17.  
    November 24, 2008 | 3:58 pm
     

    Do they make ethonol blends with a 91 or higher octane as required by MINI and other car makers? If you’re putting less than 91 octane in your MINI you’re sure to have problems.

  18.  
    gavin
    December 28, 2008 | 12:05 am
     

    spot on josh. i had the same problem too. our last govt heavily pushed for so-called biofuel. so being a environmentally friendly model citizen that i am, i gave the e10 fuel a go. yup, first start, nadda – zero ignition. tried a couple of times – she’s alive. bloody annoying if u ask me.

    real problem began while i was driving. the engine suddenly stalled for no good reason. doesn’t matter if i was on a highway or in the process of overtaking, the car just went dead and ended up cruising to the side of the road (a heavily electronic optioned car like alfa does not allow re-start without a complete stop). after 2 days of this i realised it must be the new fuel.

    floored my baby into the next petrol station and diluted the shit with good old standard 98 octane fuel.

    after a week of dilution and reverting back to the crude fuel, the problem disappeared as swiftly as it came. when i looked it up on the net, it dawned on me that ethanol sucks up water like c*ck sucking blonde in a prom and will clog fuel lines, thereby stalling the engine. christ almighty what a dangerous fuel. imagine yr steering locks up while the car starts to veer into the opposite lane at 100km/hr…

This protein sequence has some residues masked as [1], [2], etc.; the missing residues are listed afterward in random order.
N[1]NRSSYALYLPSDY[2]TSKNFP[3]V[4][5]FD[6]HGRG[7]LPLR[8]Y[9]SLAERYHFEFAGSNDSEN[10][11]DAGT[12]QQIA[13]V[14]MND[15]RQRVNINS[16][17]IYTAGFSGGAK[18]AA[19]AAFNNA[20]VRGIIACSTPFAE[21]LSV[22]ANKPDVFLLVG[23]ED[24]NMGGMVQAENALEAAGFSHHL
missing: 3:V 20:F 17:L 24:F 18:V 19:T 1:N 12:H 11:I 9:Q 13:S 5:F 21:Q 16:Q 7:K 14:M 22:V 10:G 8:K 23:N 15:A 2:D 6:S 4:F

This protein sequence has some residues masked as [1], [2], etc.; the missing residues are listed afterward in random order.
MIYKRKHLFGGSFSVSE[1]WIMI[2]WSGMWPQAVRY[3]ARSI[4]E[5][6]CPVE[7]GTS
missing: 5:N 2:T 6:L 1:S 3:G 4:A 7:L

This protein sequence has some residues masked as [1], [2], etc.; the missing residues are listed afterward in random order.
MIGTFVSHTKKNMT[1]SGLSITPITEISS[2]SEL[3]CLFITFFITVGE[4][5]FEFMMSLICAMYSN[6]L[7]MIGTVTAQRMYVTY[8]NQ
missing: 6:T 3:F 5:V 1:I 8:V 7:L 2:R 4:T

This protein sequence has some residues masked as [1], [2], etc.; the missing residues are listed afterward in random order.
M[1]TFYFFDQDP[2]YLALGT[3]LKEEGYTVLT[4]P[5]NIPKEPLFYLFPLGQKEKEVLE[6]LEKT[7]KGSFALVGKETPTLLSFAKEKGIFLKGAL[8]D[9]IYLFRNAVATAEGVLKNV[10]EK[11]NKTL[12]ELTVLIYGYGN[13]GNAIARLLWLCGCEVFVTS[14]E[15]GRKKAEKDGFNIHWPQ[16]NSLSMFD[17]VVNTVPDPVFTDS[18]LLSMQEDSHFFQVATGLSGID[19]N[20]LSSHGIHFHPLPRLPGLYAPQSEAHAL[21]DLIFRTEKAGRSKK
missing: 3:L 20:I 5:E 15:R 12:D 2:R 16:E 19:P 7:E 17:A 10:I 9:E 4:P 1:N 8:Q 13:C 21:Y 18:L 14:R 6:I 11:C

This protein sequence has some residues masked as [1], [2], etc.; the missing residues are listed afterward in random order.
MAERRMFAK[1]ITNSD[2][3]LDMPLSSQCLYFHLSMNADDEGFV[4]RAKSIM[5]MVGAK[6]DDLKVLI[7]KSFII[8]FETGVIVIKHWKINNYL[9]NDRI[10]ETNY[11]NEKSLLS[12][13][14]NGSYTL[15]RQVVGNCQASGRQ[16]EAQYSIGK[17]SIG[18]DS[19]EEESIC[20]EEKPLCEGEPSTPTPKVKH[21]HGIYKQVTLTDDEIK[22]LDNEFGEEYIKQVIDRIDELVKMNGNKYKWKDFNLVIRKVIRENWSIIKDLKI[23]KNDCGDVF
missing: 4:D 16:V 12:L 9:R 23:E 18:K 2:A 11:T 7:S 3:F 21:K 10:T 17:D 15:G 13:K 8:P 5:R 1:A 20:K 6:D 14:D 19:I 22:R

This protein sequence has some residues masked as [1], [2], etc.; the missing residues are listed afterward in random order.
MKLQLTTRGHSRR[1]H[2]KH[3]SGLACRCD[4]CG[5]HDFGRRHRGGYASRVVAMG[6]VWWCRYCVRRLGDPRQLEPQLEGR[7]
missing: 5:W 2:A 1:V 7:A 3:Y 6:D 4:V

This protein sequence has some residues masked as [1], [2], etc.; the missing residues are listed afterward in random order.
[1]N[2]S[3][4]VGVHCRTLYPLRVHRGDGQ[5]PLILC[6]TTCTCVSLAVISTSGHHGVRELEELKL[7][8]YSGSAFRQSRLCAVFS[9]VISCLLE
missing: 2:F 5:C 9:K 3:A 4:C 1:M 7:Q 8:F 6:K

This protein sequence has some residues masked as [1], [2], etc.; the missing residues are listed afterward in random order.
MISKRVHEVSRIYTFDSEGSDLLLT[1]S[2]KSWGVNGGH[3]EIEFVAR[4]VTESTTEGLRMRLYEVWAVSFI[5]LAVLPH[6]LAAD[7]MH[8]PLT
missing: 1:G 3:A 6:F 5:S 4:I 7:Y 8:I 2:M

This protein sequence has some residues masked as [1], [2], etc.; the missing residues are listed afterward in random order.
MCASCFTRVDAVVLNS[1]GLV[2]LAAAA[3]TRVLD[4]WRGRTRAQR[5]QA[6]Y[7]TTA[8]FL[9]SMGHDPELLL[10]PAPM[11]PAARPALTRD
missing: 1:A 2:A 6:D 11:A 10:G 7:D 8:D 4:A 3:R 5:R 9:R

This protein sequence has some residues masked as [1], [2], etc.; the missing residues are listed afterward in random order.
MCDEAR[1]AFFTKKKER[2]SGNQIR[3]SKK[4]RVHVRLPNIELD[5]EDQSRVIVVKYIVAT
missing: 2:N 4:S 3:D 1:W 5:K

and now, i wonder if my fuel pump has been damaged…bummer.

    thanks for the heads up josh. u r alright. keep sharing with car afficionado like us! :)

  19.  
    Buffy M.
    January 10, 2009 | 2:18 pm
     

    I own a 2009 Mini Cooper S….and live in N. Georgia in a very small town/area.
    Name brand fuel stations are not abundant and I have experienced bad fuel…my engine indicator light flashes. It’s scary to know that the percentage of ethanol in the fuel can kill my car’s engine if I don’t stay conscious of where I buy fuel. I went on your website to find out what exactly is ethanol…and you presented far more information to me. Thanx and keep it going..pardon the pun.

  20.  
    August 12, 2009 | 4:42 pm
     

    you may want to check buyrealgas.com for a no ethanol station near you